Disaster recovery: Man rebuilds life after tornado destroys home
DODGE COUNTY, Ga. –-As a National Weather Service confirmed tornado ripped through Dodge County on April 5, Glenn Carr heard a snap and rushed to look out his front window.
“I looked toward the road and I lifted my hands and God just started speaking through me,” Carr said. “As I did that I saw the tree as it began to fall toward the house.”
Carr fell to the floor just feet from the tree. The tree fell through the front and out the back of the house, crushing everything in its path. Carr said he barely survived and had no idea what his future would hold.
“What will I be able to do next?" Carr asked just hours after losing his home. "I don’t have money to do anything next."
Carr had lived in that home since 1958. Almost 60 years of history that he will likely never see again.
“There was no insurance on that house either, and I don’t have any relatives so I have nowhere to go," Carr said.
Carr received immediate emergency disaster relief from the Red Cross in the form of a prepaid card with a few hundred dollars loaded on it. The night of losing his home Carr stayed in a local hotel, but he said he quickly realized this card – now his main source of income – wouldn’t last long, so he made a tough choice.
“The following night, Thursday night, I slept in my car right there at the house,” he said.
Carr’s plan was to save the money and use it elsewhere. His wallet was still trapped under the tree. Carr was going to sleep in his car on Friday night as well until a second cousin heard what he was doing and found Carr next to what was left of his house.
“He said, 'You are not staying in that car tonight,'” Carr said. “[My second cousin] said, ‘I have a camper behind my house. Get in the car, you’re going with me and you’re staying in that camper.’”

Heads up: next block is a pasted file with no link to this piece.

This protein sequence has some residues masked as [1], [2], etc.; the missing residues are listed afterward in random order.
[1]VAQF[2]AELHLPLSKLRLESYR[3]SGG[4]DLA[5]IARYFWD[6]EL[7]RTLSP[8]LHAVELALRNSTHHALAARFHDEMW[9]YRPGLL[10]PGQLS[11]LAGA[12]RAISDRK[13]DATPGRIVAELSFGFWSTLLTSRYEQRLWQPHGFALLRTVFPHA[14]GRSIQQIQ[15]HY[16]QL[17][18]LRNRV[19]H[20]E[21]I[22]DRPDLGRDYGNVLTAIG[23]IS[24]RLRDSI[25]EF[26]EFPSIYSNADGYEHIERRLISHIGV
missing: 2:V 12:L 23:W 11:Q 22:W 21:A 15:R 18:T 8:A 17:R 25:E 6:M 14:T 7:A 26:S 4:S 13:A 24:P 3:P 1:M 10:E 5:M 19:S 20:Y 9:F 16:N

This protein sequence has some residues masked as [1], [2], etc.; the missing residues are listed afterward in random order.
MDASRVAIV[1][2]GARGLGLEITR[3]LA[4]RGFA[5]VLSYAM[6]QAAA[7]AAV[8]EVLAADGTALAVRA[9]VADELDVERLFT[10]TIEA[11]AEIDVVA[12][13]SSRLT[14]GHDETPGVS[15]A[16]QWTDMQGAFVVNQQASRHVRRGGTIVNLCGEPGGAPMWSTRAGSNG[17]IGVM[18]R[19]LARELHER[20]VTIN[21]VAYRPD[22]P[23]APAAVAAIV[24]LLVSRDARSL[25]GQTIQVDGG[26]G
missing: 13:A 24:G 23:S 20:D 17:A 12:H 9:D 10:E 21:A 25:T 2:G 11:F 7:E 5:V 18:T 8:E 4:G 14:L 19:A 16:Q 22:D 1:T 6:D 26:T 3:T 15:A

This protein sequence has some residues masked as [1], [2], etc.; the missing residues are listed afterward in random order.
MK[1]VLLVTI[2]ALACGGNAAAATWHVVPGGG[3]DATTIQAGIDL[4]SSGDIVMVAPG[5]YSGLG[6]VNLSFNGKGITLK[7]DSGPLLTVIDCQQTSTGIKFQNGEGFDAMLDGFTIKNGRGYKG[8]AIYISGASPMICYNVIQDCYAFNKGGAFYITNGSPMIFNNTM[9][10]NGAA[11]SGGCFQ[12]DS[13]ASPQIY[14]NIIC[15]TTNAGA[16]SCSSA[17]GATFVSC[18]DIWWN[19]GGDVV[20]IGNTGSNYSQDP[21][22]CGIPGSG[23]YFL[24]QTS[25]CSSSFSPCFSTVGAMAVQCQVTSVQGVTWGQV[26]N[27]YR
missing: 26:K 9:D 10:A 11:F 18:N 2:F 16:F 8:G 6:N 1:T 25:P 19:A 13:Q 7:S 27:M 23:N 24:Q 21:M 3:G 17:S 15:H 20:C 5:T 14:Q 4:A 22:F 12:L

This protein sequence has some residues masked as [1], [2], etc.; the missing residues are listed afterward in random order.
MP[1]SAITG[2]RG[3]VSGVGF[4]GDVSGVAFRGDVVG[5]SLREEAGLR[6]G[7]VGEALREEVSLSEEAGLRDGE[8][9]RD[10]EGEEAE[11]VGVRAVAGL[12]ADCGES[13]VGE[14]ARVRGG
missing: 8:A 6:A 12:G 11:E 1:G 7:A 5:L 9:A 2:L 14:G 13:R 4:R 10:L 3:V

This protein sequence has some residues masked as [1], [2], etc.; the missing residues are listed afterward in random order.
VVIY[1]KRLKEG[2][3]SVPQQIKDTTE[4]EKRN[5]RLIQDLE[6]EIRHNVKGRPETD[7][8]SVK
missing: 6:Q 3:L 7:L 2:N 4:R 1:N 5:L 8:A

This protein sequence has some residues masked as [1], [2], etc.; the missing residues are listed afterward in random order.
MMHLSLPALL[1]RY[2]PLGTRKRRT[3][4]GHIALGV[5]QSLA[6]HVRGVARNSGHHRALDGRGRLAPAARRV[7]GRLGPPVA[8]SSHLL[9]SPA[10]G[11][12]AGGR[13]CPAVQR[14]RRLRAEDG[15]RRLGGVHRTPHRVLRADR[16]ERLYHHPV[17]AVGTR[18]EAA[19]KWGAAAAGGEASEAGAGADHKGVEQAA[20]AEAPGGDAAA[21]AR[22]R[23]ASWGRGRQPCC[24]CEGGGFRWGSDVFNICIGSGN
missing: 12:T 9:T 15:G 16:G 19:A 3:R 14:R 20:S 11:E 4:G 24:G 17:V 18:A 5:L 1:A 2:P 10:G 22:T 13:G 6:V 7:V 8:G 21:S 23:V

Carr’s second cousin wasn’t the only person to offer help and support. In the two weeks after he lost his home, Glenn Carr had to buy more cellphone minutes five separate times. People kept calling to offer condolences and to check on Carr. Some people even donated money to Carr, including his high school teacher.
“I’m so surprised to see all of these people coming out of the woodwork,” Carr said two weeks after the tree fell on his house. “I’m so blessed to know that people care as much as they have and as much as they do.”
In the weeks after, Carr stayed in his second cousin’s hot RV-style camper, and the situation of his broken home only got worse.
The tree was too big to move. Removing it requires heavy machinery – more than a chainsaw or something local neighbors might have. Plus, the tree was actually the state’s responsibility.
Kyle Collins with the Georgia Department of Transportation confirms that the tree was located on the state right-of-way before it fell. A claim was submitted to the Georgia Department of Administrative Services (DOAS). Collins said the tree has not been removed due to “safety and liability concerns” and DOAS is still trying to “determine the remedy.”
Meanwhile, with each rain, everything Glenn Carr had collected over 50 years slowly fell apart. This included his ID, which was somewhere under that tree. Carr needed new identification to even apply for an apartment.
More than a month after he lost his home, Carr finally got the paperwork and moved into an Eastman Gardens apartment he now calls his own.
“I mean we all, at some point in our lives, go through some kind of a struggle,” Carr said. “Well I’ve been through many of them in my life and I sit here rejoicing over what I see God doing every day in my life since that tree fell.”
Finally, Carr said he feels like he has his life back.
“Oh my goodness,” he said. “You think about where you just were and where you are right this minute.”
Adding he feels blessed from a higher power.
“How can I say this, He spared my life,” Carr said.